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Forces of nature

The concept of a business ecosystem was first articulated by the strategist James F. Moore in his seminal 1993 Harvard Business Review article, “Predators and Prey: A New Ecology of Competition,” and the idea has since gained substantial currency. A business ecosystem is a community of enterprises and related organizations that coevolve over time and align themselves with directions set by one or more central companies. Examples of business ecosystems include a computer company and its users, investors, and third-party app developers; or an energy company with its network of suppliers, customers, traders, and resellers; or an auto manufacturer and the suppliers, retailers, and marketers that surround it.

The ecological analogy is apt because it emphasizes the fact that ecosystem members may both cooperate and compete with one another in complex ways that lead the entire community of enterprises to thrive. But there’s a key difference between biological

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Revealing leaders’ blind spots

Senior executives, accustomed to annual performance reviews and 360-degree assessments, can be quick to acknowledge that certain aspects of their leadership style need more work. These might include having better time management skills, being more empathetic with coworkers, or focusing more on their team. The reviews represent an exercise in self-awareness that most leaders perform believing they can accurately figure out the areas in which they need to improve.

But what happens when you ask the members of their team what they think the boss should work on to be a more effective leader? The results are both unexpected and revelatory, and have implications not only for a leader’s performance but also for that of his or her company.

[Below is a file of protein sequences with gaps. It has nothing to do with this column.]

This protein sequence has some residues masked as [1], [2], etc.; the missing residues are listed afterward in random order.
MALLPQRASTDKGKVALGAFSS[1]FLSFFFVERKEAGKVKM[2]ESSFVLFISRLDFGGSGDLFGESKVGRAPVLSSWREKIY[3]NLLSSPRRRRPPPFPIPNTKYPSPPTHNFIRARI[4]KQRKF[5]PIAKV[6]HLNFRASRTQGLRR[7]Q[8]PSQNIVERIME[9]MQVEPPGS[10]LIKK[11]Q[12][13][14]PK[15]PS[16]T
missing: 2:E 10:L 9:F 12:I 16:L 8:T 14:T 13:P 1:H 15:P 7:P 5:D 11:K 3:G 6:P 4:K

Consider the example of Stephen (not his real name), the CEO of a 100-year-old organization that is navigating a fundamental shift in its business model. A dynamic speaker who radiates authenticity

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How to help employees learn new skills amid a crisis

Despite years of warnings, the skills gap is on the rise — not just in the United States, but around the world. The PwC Talent Trends 2019 report found that 79 percent of CEOs worldwide “are concerned that a lack of essential skills in their workforce is threatening the future growth of their organization,” compared to 53 percent in 2012.

The Society for Human Resource Management, in a survey of 20,000 U.S.-based members, found (pdf) that the skills shortage is “a top concern that needs to be addressed.” Three-quarters of HR professionals who are having difficulty recruiting “say there is a shortage of skills in candidates for job openings.”

As Laurent Probst and Christian Scharff, partners with PwC Luxembourg, have reported in s+b, upskilling is crucial. The drive to build new skills for a new world, to expand the capabilities of existing employees, “can take place at